Jacob van Huysum

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Solidago virga-aurea L.
Historia Plantarum Rariorum
Viburnum tinus L.
Catalogus Plantarum

Jacob van Huysum (c. 1687 – 1740) was an 18th-century botanical painter from the Northern Netherlands.

Van Huysum was born in Amsterdam. Both his father Justus van Huysum (1659–1716), and his brother Jan van Huysum (1682–1749), were celebrated flower painters. His manner of painting was very like that of his brother. His approach to botanical illustration, while preserving botanical accuracy, captured a more painterly aspect of his subject. This contrasts with the meticulously exact mode of Georg Dionysius Ehret, his contemporary colleague.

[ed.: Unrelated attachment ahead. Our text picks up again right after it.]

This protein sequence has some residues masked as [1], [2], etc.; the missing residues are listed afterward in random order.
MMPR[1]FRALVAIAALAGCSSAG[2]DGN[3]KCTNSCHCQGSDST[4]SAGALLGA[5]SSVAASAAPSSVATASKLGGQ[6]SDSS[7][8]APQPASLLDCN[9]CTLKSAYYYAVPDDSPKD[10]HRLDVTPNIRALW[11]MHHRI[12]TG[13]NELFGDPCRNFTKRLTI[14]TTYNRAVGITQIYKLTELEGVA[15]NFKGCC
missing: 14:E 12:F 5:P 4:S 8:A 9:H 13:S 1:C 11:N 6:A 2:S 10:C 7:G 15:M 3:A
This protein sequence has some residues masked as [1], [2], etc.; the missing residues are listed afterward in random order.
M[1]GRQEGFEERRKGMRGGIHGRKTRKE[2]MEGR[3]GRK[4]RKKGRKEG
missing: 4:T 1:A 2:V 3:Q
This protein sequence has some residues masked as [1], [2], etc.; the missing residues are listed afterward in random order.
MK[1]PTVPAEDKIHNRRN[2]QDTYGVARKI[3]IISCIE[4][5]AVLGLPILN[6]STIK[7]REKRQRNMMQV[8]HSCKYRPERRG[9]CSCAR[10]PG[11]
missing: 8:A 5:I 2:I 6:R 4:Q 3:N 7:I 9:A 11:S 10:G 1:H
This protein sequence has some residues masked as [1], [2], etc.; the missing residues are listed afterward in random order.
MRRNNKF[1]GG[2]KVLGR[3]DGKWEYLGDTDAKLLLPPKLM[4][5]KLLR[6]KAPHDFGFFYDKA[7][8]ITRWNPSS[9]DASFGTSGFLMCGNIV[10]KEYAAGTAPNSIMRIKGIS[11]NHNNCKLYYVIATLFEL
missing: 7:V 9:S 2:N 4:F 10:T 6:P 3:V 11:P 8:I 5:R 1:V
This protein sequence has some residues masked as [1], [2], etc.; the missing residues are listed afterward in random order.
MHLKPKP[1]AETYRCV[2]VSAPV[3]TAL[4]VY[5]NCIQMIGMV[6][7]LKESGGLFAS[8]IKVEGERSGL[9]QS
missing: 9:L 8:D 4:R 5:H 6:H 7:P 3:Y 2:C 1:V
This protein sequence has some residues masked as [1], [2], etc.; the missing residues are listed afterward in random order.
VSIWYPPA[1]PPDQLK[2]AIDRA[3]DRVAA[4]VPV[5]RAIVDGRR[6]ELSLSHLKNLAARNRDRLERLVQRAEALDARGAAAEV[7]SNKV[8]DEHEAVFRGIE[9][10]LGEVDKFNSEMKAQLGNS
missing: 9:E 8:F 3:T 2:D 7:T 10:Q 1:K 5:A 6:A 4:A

Jacob arrived in England in about 1721, and for a while lived in the house of his patron, Mr. Lockyear of South Sea House. Later he enjoyed the patronage of Sir Robert Walpole, who befriended him, and commissioned him to paint decorative works for his house at Houghton in Norfolk. More importantly he produced most of the 50 illustrations for John Martyn's Historia Plantarum Rariorum (London: 1728-38), and all the drawings for Catalogus Plantarum, an index of trees, shrubs, plants and flowers (London: 1730). His pupil was Louis Fabritius Dubourg.[1]

Historia Plantarum Rariorum depicted plants from the Chelsea Physic Garden and the Cambridge Botanic Garden. These plants had come from the Cape of Good Hope, North America, the West Indies, and Mexico. Elisha Kirkall produced the mezzotint engravings. Each plate was dedicated to a patron and showed an engraved coat-of-arms or monogram. Besides van Huysum, other artists were William Houstoun, Massey, G. Sartorys, and R. Sartorius. The work was published in five parts of ten plates each between 1728 and 1737, and was sold by subscription. The venture was not a financial success and publication ceased in 1737.

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